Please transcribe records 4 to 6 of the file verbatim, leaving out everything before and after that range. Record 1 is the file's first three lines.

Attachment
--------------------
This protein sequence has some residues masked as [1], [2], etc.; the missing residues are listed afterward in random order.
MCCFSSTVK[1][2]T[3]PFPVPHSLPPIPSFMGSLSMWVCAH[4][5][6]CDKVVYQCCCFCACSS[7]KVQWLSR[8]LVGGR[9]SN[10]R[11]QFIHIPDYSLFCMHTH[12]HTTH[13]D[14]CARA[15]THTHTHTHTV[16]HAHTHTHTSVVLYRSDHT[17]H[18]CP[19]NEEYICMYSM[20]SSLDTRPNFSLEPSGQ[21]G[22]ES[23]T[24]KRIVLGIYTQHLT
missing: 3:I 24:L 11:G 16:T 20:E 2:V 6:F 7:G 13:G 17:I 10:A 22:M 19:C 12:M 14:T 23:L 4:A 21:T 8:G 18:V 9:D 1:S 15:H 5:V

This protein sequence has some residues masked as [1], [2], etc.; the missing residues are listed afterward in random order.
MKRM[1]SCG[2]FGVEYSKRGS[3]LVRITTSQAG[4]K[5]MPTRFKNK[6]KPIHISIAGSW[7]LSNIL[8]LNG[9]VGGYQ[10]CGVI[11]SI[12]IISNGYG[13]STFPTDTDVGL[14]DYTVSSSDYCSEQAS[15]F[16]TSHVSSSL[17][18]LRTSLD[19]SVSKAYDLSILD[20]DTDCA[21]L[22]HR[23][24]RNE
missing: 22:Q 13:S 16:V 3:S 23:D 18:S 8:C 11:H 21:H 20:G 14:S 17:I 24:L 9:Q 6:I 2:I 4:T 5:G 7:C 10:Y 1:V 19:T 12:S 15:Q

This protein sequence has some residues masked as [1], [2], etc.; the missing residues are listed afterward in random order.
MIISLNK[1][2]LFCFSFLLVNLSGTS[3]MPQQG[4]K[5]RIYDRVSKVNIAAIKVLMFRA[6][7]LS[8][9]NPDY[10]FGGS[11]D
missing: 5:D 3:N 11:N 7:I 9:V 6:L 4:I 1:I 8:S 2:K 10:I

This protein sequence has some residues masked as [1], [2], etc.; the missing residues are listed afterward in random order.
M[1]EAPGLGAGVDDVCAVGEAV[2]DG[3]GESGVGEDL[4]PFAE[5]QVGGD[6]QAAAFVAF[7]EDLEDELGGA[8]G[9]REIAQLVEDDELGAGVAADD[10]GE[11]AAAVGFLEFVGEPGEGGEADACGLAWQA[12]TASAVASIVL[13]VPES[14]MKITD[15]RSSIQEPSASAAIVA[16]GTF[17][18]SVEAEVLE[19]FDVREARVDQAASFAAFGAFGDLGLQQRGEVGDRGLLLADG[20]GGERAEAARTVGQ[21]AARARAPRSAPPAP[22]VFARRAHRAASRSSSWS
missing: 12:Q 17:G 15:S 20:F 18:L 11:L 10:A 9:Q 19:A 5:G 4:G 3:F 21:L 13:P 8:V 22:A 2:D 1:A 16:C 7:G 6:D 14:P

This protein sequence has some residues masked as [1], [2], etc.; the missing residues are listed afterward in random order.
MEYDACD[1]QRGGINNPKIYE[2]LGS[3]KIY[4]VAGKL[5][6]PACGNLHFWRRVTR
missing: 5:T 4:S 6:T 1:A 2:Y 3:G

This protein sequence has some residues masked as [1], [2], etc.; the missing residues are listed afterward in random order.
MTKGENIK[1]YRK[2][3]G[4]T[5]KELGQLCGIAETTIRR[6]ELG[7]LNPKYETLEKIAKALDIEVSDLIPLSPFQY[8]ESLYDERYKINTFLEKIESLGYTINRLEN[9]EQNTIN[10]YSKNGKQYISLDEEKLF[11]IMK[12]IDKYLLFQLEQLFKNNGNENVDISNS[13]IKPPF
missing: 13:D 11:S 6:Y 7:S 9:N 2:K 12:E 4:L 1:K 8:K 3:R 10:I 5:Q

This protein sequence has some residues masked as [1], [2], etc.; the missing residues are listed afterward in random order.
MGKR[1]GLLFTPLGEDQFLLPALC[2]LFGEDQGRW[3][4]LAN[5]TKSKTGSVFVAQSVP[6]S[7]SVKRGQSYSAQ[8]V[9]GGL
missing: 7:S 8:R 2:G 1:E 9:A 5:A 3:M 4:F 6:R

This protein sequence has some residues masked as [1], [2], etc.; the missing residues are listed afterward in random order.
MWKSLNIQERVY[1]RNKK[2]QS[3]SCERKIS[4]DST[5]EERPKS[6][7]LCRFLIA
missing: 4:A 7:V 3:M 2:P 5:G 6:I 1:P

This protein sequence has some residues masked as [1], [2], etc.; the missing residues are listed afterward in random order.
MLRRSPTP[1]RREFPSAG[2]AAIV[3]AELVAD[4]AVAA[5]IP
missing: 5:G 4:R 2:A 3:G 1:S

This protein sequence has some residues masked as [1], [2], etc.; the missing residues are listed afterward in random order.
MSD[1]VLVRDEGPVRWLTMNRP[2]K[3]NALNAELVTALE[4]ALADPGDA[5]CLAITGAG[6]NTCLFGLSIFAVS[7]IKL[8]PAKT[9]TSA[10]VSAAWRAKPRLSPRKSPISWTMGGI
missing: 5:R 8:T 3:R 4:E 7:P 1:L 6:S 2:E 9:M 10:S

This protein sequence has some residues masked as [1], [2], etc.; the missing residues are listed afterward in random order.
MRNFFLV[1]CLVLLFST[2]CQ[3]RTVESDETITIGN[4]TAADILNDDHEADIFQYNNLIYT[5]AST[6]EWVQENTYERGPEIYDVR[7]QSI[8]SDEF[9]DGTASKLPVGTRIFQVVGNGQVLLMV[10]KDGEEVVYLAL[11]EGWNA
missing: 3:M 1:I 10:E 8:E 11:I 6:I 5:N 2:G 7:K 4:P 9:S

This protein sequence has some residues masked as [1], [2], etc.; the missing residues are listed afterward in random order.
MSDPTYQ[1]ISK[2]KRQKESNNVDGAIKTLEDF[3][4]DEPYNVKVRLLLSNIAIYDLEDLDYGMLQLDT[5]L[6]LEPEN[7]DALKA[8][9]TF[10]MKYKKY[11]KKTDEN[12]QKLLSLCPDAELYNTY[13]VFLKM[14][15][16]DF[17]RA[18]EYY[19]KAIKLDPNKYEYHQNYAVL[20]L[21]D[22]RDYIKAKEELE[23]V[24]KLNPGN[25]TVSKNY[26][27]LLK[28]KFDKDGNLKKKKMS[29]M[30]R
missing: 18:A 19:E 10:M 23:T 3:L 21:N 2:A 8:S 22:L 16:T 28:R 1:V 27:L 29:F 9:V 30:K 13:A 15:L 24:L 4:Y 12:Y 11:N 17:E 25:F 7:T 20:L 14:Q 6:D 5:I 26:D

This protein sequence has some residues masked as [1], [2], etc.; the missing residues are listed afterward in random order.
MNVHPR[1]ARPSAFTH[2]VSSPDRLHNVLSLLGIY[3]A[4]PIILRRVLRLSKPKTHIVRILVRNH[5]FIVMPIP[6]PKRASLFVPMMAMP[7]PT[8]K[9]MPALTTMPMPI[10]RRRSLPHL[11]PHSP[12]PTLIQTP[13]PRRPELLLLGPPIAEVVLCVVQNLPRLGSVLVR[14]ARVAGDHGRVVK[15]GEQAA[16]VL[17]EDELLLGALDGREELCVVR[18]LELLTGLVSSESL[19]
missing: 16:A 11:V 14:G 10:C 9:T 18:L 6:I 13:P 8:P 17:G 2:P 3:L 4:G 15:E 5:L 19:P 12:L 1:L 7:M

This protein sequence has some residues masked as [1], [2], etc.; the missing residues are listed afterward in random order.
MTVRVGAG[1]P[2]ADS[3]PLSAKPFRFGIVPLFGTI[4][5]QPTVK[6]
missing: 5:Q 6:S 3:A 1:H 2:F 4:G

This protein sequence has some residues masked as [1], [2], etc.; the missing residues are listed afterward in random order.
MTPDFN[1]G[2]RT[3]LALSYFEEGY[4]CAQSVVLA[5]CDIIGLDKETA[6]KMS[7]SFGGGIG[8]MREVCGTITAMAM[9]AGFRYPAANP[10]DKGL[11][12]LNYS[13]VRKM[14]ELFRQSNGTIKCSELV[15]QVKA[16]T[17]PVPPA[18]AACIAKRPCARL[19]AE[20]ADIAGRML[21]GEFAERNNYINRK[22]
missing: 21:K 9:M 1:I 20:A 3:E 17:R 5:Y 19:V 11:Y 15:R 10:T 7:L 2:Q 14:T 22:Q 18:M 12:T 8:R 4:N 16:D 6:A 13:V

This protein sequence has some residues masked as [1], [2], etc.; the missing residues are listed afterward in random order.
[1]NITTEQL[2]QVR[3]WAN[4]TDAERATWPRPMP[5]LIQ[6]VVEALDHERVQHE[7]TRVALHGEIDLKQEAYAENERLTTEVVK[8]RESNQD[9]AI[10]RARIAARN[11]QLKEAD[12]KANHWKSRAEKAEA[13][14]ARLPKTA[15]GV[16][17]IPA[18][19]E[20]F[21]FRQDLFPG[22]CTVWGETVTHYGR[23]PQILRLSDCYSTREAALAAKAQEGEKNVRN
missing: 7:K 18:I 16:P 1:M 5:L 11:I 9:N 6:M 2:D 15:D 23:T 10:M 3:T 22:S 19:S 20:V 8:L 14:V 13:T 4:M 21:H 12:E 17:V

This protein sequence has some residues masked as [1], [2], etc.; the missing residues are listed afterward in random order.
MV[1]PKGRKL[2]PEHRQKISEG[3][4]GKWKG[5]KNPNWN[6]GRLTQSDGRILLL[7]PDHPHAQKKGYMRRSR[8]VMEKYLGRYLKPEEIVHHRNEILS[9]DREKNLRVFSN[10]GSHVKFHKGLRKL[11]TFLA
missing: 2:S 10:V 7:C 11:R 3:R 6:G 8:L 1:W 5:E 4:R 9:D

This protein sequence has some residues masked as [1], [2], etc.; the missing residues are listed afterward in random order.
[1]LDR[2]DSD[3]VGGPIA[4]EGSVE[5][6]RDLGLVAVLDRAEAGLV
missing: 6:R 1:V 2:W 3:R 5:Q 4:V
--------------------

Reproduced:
This protein sequence has some residues masked as [1], [2], etc.; the missing residues are listed afterward in random order.
M[1]EAPGLGAGVDDVCAVGEAV[2]DG[3]GESGVGEDL[4]PFAE[5]QVGGD[6]QAAAFVAF[7]EDLEDELGGA[8]G[9]REIAQLVEDDELGAGVAADD[10]GE[11]AAAVGFLEFVGEPGEGGEADACGLAWQA[12]TASAVASIVL[13]VPES[14]MKITD[15]RSSIQEPSASAAIVA[16]GTF[17][18]SVEAEVLE[19]FDVREARVDQAASFAAFGAFGDLGLQQRGEVGDRGLLLADG[20]GGERAEAARTVGQ[21]AARARAPRSAPPAP[22]VFARRAHRAASRSSSWS
missing: 12:Q 17:G 15:S 20:F 18:L 11:L 10:A 9:Q 19:A 5:G 4:G 3:F 21:L 13:P 8:V 22:A 2:D 1:A 16:C 7:G 6:D 14:P

This protein sequence has some residues masked as [1], [2], etc.; the missing residues are listed afterward in random order.
MEYDACD[1]QRGGINNPKIYE[2]LGS[3]KIY[4]VAGKL[5][6]PACGNLHFWRRVTR
missing: 5:T 4:S 6:T 1:A 2:Y 3:G

This protein sequence has some residues masked as [1], [2], etc.; the missing residues are listed afterward in random order.
MTKGENIK[1]YRK[2][3]G[4]T[5]KELGQLCGIAETTIRR[6]ELG[7]LNPKYETLEKIAKALDIEVSDLIPLSPFQY[8]ESLYDERYKINTFLEKIESLGYTINRLEN[9]EQNTIN[10]YSKNGKQYISLDEEKLF[11]IMK[12]IDKYLLFQLEQLFKNNGNENVDISNS[13]IKPPF
missing: 13:D 11:S 6:Y 7:S 9:N 2:K 12:E 4:L 1:K 8:K 3:R 10:I 5:Q